Feb. 18, 2015
Cinnamon toast. Plain white bread toasted with butter, sprinkled with cinnamon and sugar. Not very fancy, but for a part of my childhood I was kind of obsessed with it. I wanted it for breakfast and lunch. I’m guessing I probably wanted it for dinner too, but my wise mother nixed that.
I wasn’t exactly what you would call an adventurous eater as a kid. I had some other favorites – macaroni and cheese, but not the boxed kind. I preferred seashell pasta with melted Velveeta cheese sauce. I used to request it for my birthday meal every year. I ate basic things like spaghetti (without sauce), chicken, hamburgers and actually a fair amount of fruits and vegetables. But there were a lot of things I didn’t eat – chili, fish, mushrooms, anything with ketchup, onions, peppers or mustard, and pretty much anything that was new or different.
When I was a kid, there really wasn’t much ethnic food to choose from. I remember having my first taco at my aunt’s house in California. Now there’s some sort of Mexican food on almost every corner. Chinese food was available, but it was pretty Americanized.
Times have certainly changed. Luckily, so have I. As I type this, I’m eating leftover chicken tikka masala for lunch. I regularly eat hummus, Pad Thai, gyros, sushi and other global foods. Just in my town I’ve had Indian, Ethiopian, Japanese, Chinese, Italian, Greek, Cuban and French cuisine. Not to mention I’ve traveled to a bunch of countries around the world and tried all sorts of regional delicacies (within reason…I’m still a little picky). Yet, everywhere we went we could still find pizza. It’s pretty incredible how our food options really reflect our changing and more diverse world.
Paul B. Thompson, who holds the W. K. Kellogg Chair in Agricultural, Food and Community Ethics at MSU, wonders just how our food fads reflect our changing world and wonders if we mark time by them. Read his FACULTY VOICE: From Sanka to Sushi to find out what he thinks. By the way, I absolutely remember my parents ordering Sanka back in the day.
Today’s college students grow up with more options to expand their horizons. They’ve often traveled abroad or at least have met others from different cultures and tasted various cuisines. Now, with gorgeous revamped dining facilities all over MSU's campus, they can still expand their palates. Dining hall chefs cook up all sorts of interesting and delicious options for students. This is not your father’s campus dining hall. When I went here, sushi, vegan and global cuisine were not on the menu, but today you can get those and a whole lot more simply by eating at Brody Square, which offers 10 different “restaurants” for students to order from. Check out Eat at State menus just to see the variety. It’s pretty incredible.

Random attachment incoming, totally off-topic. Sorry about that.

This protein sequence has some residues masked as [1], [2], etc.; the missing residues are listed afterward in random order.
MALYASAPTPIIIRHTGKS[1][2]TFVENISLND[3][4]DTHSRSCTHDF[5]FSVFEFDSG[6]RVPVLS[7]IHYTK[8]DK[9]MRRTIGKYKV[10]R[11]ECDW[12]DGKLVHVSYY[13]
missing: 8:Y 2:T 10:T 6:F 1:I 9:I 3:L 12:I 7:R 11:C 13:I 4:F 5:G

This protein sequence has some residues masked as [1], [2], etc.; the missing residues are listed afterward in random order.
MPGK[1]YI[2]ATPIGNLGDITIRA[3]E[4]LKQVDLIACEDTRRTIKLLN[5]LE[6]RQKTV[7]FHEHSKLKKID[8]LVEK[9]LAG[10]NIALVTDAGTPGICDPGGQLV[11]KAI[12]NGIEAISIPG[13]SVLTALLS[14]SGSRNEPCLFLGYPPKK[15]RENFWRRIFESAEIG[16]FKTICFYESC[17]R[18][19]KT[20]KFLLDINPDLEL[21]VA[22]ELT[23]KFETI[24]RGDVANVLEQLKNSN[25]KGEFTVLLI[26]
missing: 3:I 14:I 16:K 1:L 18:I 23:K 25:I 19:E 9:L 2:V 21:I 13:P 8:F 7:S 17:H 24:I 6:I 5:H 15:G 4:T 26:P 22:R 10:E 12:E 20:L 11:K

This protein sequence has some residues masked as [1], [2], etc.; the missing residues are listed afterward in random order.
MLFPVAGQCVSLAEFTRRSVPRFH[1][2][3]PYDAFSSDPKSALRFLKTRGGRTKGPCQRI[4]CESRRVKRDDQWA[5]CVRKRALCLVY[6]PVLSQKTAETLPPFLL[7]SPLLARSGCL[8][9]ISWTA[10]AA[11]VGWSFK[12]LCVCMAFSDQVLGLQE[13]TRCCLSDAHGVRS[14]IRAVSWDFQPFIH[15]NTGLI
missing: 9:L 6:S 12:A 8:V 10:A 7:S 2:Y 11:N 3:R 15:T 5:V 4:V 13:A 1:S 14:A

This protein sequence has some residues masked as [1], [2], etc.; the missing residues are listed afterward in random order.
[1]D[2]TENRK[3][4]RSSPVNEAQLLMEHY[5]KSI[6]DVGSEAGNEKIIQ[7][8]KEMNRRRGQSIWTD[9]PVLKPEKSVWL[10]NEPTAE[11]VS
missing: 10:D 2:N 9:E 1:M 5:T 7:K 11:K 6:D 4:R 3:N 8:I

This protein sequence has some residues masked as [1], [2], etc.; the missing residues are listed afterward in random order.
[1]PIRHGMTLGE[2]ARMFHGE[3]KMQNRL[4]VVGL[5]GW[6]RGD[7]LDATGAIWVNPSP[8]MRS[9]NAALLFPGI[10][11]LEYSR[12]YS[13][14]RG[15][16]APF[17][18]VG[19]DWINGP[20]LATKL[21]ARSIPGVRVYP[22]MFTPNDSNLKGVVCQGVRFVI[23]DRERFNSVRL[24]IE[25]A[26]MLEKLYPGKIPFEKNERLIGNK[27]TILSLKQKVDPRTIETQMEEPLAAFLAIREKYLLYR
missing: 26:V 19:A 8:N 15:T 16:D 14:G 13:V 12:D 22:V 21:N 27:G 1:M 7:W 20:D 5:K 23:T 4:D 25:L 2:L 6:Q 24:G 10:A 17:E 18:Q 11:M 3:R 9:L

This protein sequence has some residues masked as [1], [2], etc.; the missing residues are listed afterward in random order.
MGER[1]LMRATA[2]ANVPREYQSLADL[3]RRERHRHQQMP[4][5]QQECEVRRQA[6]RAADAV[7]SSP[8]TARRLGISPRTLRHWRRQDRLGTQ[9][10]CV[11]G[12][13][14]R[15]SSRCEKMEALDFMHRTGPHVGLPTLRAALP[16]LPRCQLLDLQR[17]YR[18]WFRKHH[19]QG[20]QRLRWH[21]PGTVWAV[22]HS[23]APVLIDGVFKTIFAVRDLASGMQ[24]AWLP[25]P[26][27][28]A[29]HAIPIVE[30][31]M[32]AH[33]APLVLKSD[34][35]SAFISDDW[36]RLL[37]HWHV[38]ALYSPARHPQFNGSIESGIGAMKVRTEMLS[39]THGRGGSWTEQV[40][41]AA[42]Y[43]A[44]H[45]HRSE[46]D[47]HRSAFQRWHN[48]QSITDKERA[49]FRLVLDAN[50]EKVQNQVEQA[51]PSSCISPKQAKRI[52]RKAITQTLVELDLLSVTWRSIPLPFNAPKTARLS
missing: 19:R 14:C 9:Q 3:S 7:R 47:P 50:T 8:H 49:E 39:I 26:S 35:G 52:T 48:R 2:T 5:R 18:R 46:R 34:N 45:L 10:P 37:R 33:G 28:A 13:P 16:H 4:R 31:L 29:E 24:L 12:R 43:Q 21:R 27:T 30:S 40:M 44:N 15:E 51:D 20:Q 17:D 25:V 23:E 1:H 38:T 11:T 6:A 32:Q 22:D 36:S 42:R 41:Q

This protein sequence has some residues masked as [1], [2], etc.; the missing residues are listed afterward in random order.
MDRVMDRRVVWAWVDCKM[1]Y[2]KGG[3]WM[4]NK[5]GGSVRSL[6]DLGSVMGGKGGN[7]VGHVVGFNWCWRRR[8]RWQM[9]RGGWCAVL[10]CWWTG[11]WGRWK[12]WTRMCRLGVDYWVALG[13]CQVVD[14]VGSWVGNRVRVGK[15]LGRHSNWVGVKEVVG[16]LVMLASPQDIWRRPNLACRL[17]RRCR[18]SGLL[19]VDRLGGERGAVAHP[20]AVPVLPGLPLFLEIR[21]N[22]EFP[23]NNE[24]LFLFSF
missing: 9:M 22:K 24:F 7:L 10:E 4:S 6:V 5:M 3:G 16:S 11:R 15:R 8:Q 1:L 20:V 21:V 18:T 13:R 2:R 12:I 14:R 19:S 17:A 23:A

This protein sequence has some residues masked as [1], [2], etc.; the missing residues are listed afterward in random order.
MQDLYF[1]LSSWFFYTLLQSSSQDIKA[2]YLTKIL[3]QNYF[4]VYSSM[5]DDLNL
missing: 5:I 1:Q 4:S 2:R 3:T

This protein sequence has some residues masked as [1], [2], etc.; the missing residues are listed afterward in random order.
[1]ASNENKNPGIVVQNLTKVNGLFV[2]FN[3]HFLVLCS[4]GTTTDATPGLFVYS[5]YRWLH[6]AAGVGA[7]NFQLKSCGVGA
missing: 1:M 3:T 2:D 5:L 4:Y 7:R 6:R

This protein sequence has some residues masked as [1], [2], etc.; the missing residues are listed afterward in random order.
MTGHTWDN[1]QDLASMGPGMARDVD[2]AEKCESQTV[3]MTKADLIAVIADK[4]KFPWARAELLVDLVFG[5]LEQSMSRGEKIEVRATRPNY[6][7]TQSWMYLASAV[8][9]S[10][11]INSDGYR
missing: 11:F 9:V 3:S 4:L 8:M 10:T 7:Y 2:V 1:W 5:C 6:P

Elaine Chu, an Honors College senior, went on a study abroad to London last summer and got a different kind of taste – a taste of what a forensic anthropologist does every day. Before the trip, she hadn’t thought of the field as something she might pursue professionally, but she soon found it to be a passion. Read her STUDENT VIEW: Unearthing New Interests, to learn how trying something new can open up a new future.
As I finish up my delicious lunch, I’m pretty grateful that I stopped eating only cinnamon toast. I mean, I still love it, but think of all the great meals I would have missed out on if I only stuck to one thing. Now, I love to explore as many different kinds of food as I can. Some I love and some, not so much. But it really is all about expanding your view.
The world is made up of endless flavors. Don’t just sit at your table eating cinnamon toast. Get out there and get a taste of something new, you never know when you might find something you really love.
Photo of students eating at The Vista at Shaw Hall by Derrick L. Turner